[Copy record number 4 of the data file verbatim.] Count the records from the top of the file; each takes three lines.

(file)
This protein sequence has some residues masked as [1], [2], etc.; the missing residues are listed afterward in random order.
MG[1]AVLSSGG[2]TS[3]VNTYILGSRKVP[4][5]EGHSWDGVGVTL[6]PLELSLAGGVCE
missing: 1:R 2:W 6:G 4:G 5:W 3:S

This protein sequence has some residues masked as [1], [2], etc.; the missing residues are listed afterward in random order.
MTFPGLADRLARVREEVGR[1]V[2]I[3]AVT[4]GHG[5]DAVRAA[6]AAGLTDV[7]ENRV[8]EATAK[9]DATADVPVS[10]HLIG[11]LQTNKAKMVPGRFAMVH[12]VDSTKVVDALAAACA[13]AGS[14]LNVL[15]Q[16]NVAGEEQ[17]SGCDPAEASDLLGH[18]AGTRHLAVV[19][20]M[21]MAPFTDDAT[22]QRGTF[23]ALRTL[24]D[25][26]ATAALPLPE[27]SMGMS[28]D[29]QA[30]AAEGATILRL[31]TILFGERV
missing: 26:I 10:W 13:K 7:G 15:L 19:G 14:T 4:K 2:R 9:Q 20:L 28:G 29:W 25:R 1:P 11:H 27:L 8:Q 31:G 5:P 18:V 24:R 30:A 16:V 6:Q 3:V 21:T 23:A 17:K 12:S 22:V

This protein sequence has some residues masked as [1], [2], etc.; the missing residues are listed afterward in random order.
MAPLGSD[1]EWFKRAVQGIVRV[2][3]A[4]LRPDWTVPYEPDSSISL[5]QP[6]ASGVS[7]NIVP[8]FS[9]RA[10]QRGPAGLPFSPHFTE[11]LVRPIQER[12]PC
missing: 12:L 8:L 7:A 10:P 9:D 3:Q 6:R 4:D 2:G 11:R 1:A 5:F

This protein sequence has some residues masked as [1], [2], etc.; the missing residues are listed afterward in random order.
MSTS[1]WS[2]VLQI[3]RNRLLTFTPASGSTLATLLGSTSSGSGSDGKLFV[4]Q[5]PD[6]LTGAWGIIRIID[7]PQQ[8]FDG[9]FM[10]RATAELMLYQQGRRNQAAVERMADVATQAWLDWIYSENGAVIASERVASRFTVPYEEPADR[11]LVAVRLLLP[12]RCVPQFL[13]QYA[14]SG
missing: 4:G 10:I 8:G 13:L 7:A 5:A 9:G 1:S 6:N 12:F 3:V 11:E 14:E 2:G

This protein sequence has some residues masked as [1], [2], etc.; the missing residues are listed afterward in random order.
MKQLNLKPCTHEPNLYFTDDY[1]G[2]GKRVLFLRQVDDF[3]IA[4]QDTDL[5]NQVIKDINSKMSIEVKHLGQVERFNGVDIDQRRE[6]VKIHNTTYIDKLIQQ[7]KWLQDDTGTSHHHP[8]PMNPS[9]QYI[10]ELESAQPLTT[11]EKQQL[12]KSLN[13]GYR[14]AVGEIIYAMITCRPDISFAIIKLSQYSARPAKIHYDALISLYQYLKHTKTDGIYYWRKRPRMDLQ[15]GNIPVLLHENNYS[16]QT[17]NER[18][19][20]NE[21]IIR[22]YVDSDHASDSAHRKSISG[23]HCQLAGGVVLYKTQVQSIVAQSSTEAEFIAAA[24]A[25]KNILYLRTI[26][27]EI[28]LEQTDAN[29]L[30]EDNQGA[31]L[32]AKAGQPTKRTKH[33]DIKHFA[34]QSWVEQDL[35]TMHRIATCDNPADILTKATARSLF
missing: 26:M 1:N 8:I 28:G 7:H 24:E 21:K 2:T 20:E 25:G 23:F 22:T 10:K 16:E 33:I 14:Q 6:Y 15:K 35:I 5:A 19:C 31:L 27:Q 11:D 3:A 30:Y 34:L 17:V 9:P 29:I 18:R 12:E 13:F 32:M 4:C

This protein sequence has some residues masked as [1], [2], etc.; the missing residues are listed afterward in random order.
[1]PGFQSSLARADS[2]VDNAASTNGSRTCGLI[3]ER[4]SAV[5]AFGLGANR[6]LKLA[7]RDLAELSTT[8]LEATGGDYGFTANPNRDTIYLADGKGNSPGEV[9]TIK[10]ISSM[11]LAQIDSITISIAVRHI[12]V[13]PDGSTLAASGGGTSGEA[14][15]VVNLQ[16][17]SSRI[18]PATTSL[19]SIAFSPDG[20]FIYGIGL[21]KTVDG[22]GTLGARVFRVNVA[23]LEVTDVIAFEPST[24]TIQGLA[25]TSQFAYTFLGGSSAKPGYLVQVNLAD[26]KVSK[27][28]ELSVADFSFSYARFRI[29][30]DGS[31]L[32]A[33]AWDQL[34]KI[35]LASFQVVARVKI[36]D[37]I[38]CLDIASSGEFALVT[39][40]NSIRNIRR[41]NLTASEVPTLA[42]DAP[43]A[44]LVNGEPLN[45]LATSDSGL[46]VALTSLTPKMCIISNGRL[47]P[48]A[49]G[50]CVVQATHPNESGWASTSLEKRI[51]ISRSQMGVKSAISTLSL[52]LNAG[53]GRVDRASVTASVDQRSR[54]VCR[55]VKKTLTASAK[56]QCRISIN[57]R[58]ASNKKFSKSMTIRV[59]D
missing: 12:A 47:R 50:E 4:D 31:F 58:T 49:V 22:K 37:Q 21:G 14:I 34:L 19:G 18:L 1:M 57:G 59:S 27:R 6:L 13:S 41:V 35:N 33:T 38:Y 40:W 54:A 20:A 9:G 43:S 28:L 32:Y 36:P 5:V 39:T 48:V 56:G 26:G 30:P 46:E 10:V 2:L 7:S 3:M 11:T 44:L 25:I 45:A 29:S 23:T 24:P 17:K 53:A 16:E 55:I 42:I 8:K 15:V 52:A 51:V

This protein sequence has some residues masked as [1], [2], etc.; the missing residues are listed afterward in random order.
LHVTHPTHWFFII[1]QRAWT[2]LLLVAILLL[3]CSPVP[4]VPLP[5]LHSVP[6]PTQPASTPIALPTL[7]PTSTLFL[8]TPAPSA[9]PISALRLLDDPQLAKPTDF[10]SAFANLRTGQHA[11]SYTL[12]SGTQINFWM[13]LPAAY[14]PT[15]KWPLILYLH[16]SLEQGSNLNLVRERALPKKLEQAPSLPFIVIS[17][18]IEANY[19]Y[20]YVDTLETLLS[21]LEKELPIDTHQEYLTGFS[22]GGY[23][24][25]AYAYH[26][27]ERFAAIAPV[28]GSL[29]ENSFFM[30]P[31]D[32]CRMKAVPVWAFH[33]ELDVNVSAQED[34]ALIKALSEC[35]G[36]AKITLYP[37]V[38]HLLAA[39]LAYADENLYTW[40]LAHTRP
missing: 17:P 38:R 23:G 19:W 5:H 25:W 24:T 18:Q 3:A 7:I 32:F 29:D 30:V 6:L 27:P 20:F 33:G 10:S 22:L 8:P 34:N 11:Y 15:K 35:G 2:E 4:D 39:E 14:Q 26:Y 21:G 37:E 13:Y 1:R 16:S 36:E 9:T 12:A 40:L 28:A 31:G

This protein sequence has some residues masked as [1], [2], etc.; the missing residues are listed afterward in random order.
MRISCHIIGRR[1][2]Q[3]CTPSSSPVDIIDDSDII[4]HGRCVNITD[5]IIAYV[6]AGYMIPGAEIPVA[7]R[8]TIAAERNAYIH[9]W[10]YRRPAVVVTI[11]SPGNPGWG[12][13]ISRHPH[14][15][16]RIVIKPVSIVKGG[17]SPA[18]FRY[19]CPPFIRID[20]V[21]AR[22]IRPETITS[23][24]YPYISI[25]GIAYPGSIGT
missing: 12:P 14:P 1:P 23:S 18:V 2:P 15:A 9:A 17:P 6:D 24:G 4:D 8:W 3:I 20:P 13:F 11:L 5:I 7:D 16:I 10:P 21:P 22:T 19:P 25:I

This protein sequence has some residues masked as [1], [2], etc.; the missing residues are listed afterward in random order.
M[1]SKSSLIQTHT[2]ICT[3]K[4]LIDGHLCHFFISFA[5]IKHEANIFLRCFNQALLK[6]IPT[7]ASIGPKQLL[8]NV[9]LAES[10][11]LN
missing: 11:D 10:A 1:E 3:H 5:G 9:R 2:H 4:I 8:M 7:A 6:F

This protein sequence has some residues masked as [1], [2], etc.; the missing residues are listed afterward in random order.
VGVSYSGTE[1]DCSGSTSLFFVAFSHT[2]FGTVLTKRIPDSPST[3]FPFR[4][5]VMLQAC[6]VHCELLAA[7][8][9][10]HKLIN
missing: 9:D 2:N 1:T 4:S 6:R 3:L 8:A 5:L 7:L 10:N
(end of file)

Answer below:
This protein sequence has some residues masked as [1], [2], etc.; the missing residues are listed afterward in random order.
MSTS[1]WS[2]VLQI[3]RNRLLTFTPASGSTLATLLGSTSSGSGSDGKLFV[4]Q[5]PD[6]LTGAWGIIRIID[7]PQQ[8]FDG[9]FM[10]RATAELMLYQQGRRNQAAVERMADVATQAWLDWIYSENGAVIASERVASRFTVPYEEPADR[11]LVAVRLLLP[12]RCVPQFL[13]QYA[14]SG
missing: 4:G 10:I 8:G 13:L 7:A 5:A 9:G 1:S 6:N 12:F 3:V 11:E 14:E 2:G